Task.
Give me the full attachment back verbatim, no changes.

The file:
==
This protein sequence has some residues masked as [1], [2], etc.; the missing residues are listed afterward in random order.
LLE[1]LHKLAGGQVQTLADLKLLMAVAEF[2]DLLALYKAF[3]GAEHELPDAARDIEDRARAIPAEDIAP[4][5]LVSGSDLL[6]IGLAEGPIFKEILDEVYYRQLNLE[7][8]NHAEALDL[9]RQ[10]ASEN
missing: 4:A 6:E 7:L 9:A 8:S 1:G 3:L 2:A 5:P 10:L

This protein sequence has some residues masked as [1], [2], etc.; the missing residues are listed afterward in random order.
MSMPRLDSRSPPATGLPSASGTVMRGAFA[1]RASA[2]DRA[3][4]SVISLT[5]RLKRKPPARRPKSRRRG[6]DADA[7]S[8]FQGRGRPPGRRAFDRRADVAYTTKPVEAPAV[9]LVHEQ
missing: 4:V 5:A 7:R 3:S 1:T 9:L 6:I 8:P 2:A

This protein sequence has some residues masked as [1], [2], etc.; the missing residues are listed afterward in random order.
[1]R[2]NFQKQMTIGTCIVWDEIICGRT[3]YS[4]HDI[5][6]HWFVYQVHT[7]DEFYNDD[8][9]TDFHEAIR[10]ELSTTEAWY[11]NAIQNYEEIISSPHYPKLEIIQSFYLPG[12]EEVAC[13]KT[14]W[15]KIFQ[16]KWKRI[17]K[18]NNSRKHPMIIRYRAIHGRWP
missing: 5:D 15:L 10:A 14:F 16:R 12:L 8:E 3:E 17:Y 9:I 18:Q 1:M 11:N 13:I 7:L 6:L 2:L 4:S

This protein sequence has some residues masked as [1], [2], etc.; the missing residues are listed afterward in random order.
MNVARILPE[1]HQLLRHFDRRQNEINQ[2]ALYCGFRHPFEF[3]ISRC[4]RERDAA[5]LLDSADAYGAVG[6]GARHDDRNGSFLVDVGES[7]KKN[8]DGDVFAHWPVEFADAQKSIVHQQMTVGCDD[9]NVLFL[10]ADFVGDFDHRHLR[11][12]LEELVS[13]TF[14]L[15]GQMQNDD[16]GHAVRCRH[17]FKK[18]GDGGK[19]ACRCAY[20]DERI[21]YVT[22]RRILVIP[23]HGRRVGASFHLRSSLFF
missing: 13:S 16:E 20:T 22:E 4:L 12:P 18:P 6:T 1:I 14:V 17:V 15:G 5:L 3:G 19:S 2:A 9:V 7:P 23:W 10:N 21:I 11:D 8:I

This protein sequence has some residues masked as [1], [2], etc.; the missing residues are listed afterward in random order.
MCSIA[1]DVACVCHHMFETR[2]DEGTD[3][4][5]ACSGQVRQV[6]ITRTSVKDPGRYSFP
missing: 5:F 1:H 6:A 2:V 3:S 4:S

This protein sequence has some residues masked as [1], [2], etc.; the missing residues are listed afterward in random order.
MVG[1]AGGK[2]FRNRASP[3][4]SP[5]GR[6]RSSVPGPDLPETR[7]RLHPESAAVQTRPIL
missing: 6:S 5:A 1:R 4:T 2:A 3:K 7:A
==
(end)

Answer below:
This protein sequence has some residues masked as [1], [2], etc.; the missing residues are listed afterward in random order.
LLE[1]LHKLAGGQVQTLADLKLLMAVAEF[2]DLLALYKAF[3]GAEHELPDAARDIEDRARAIPAEDIAP[4][5]LVSGSDLL[6]IGLAEGPIFKEILDEVYYRQLNLE[7][8]NHAEALDL[9]RQ[10]ASEN
missing: 4:A 6:E 7:L 9:A 8:S 1:G 3:L 2:A 5:P 10:L

This protein sequence has some residues masked as [1], [2], etc.; the missing residues are listed afterward in random order.
MSMPRLDSRSPPATGLPSASGTVMRGAFA[1]RASA[2]DRA[3][4]SVISLT[5]RLKRKPPARRPKSRRRG[6]DADA[7]S[8]FQGRGRPPGRRAFDRRADVAYTTKPVEAPAV[9]LVHEQ
missing: 4:V 5:A 7:R 3:S 1:T 9:L 6:I 8:P 2:A

This protein sequence has some residues masked as [1], [2], etc.; the missing residues are listed afterward in random order.
[1]R[2]NFQKQMTIGTCIVWDEIICGRT[3]YS[4]HDI[5][6]HWFVYQVHT[7]DEFYNDD[8][9]TDFHEAIR[10]ELSTTEAWY[11]NAIQNYEEIISSPHYPKLEIIQSFYLPG[12]EEVAC[13]KT[14]W[15]KIFQ[16]KWKRI[17]K[18]NNSRKHPMIIRYRAIHGRWP
missing: 5:D 15:L 10:A 14:F 16:R 12:L 8:E 3:E 17:Y 9:I 18:Q 1:M 11:N 13:I 7:L 6:L 2:L 4:S

This protein sequence has some residues masked as [1], [2], etc.; the missing residues are listed afterward in random order.
MNVARILPE[1]HQLLRHFDRRQNEINQ[2]ALYCGFRHPFEF[3]ISRC[4]RERDAA[5]LLDSADAYGAVG[6]GARHDDRNGSFLVDVGES[7]KKN[8]DGDVFAHWPVEFADAQKSIVHQQMTVGCDD[9]NVLFL[10]ADFVGDFDHRHLR[11][12]LEELVS[13]TF[14]L[15]GQMQNDD[16]GHAVRCRH[17]FKK[18]GDGGK[19]ACRCAY[20]DERI[21]YVT[22]RRILVIP[23]HGRRVGASFHLRSSLFF
missing: 13:S 16:E 20:T 22:E 4:L 12:P 18:P 6:T 1:I 14:V 17:V 15:G 5:L 3:G 19:S 2:A 9:V 7:P 23:W 10:N 21:I 11:D 8:I

This protein sequence has some residues masked as [1], [2], etc.; the missing residues are listed afterward in random order.
MCSIA[1]DVACVCHHMFETR[2]DEGTD[3][4][5]ACSGQVRQV[6]ITRTSVKDPGRYSFP
missing: 5:F 1:H 6:A 2:V 3:S 4:S

This protein sequence has some residues masked as [1], [2], etc.; the missing residues are listed afterward in random order.
MVG[1]AGGK[2]FRNRASP[3][4]SP[5]GR[6]RSSVPGPDLPETR[7]RLHPESAAVQTRPIL
missing: 6:S 5:A 1:R 4:T 2:A 3:K 7:A